The Mobile Network Magazine, February 2017
In virtual networks, there is the same need to obtain deep network and customer insights as there is in physical networks.
Network Functions Virtualisation (NFV) has moved beyond theory and is now being deployed in earnest by every major operator globally. Some of these initiatives reside within dedicated transformation projects, such as Vodafone’s OCEAN programme, AT&T’s Domain2.0, eCOMP initiative and Telefonica’s UNICA project. Other operators are already deploying enterprise and consumer services over virtualised elements, including NTT DoCoMo, SK Telekom, Verizon, Deutsche Telekom and Orange.
Solution vendors and software developers are also well advanced in delivering Virtual Network Functions (VNF) and NFV infrastructure (VNFi). Typically, we expect that the first step towards fully virtualised networks will be the deployment of virtual EPC and IMS elements, serving use cases such as vCPE, enterprise VPNs and VoLTE. Virtualised Radio Access Network (RAN) will take a little longer to be deployed in the network, and vendors and operators are still working on defining exactly where in the RAN technology stack the physical-virtual split is best achieved.
All this is evidence that the migration efforts being undertaken by the industry, across the vendor and operator community, is moving forward at pace. Where there is still much work to do is in the definition of exactly how NFV elements and VNFs will be operated and managed. Development has moved to exploring how VNFs from different vendors can be on-boarded onto the network, to ensuring inter-vendor interoperability, and to defining how VNFs can operate in a truly cloud-native manner. Over the past year this has led to the adoption of Open Source development of the software that will be used to orchestrate and manage NFV elements. As if to illustrate the pace of progress, in early 2017 ETSI held an NFV interoperability Plugtest in Spain, with 29 remote labs connected to verify interconnection between 20 VNFs, 10 management and orchestration solutions and 10 NFV platforms.
The impact this development has had within operators has been profound. Across their technical landscape and their operating infrastructure, operators are making it clear that any technical solution from this point onward must be designed in the light of a requirement to work within a virtualised environment.
That said, the process of transitioning from physical to virtual infrastructure will necessarily be gradual, given that a ‘rip and replace’ strategy is not a viable option for most CSPs. It is clear therefore that, although the degree of virtualisation will increase over time, most networks will be hybrids, in that they will contain both physical and virtual elements. This is a situation that will last for at least another ten years, according to analysts.
Monitoring emerging hybrid networks
One key question surrounding NFV adoption is how operators will monitor, manage and provide service assurance within networks that are hybrids of legacy dedicated physical elements and virtualised ones.
Although operator requirements are for vendors/suppliers to align with virtualisation programmes, they must also ensure the operational fidelity of legacy elements. Importantly the operational performance monitoring, service quality monitoring and the customer experience output that they promise during this migration period remains critical. Operators must be able to provide exceptional customer experience, derive KPI analytics no matter the architecture that is deployed, and be able to consolidate a customer view across different network and service domains, including between legacy and NFV elements.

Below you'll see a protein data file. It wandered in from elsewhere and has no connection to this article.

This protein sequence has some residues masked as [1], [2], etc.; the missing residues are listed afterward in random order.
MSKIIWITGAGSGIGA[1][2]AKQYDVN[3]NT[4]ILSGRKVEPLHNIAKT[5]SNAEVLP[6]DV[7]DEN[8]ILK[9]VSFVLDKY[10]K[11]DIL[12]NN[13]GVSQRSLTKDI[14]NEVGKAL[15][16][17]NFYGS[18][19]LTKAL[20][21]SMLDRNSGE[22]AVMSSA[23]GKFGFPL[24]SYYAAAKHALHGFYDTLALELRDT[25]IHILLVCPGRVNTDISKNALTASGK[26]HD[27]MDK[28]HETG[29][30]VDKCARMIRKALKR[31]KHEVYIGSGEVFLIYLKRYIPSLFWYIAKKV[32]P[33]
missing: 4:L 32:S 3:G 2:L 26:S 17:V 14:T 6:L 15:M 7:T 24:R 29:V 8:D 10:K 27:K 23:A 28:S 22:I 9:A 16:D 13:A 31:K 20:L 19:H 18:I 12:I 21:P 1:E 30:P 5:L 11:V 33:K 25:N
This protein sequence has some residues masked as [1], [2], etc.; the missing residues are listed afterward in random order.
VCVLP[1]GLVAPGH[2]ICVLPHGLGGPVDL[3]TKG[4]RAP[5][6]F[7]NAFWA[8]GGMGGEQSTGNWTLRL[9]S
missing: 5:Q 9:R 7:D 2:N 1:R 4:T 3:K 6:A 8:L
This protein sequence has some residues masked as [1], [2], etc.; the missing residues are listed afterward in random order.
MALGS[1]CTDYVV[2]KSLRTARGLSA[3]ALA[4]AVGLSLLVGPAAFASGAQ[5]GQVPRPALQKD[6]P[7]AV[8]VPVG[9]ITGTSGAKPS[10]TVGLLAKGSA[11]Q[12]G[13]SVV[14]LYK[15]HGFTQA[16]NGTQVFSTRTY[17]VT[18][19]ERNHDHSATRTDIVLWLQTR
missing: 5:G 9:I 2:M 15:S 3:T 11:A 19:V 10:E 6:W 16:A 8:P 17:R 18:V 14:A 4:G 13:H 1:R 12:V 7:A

This creates a number of possibilities in terms of managing this environment. There could be physical components monitored by classical physical equipment or by virtualised monitoring solutions, which can be deployed directly into the operator’s data centre or cloud. At the same time, Virtual components could be connected in some way to physical monitoring elements and, of course, there could also be fully virtualised components monitored with fully virtualised network probes. Whatever the environment, what used to be physical interfaces will in NFV become virtual interfaces, but the interfaces themselves are still the same as specified by 3GPP and other Standards Development Organisations. That means that the monitoring capability across those interfaces needs to remain the same.
Polystar sees that this creates another key consideration for those working to advance NFV – that it is vital that vendors and operators collaborate to define how they will monitor and manage customer experience as they enter uncharted territory. At the moment, operators are trialling and testing how this can best be done, with the support of Polystar’s experience in network probe and analytics platforms.
There is still no clear or agreed view on how monitoring and assurance will be defined within virtualised and hybrid physical-virtual networks, but what we do know is that monitoring of NFV and hybrid networks will be vital as there will always be a fundamental need to optimise and personalise the user experience based on a refined and granular view of network and subscriber data across all domains and infrastructure.
Polystar’s knowledge base, expertise and field experience makes us the ideal partner for operators to explore this new paradigm. Polystar is working closely with operators and technology partners now in order to gain the experience and knowledge required to take on the challenge of providing vendor-independent monitoring capability in emerging hybrid networks. It’s a key challenge for the future evolution of networks. Why not join us in meeting this challenge?
Join us in this work, talk to us at Mobile World Congress, Hall 6, Stand 6G31
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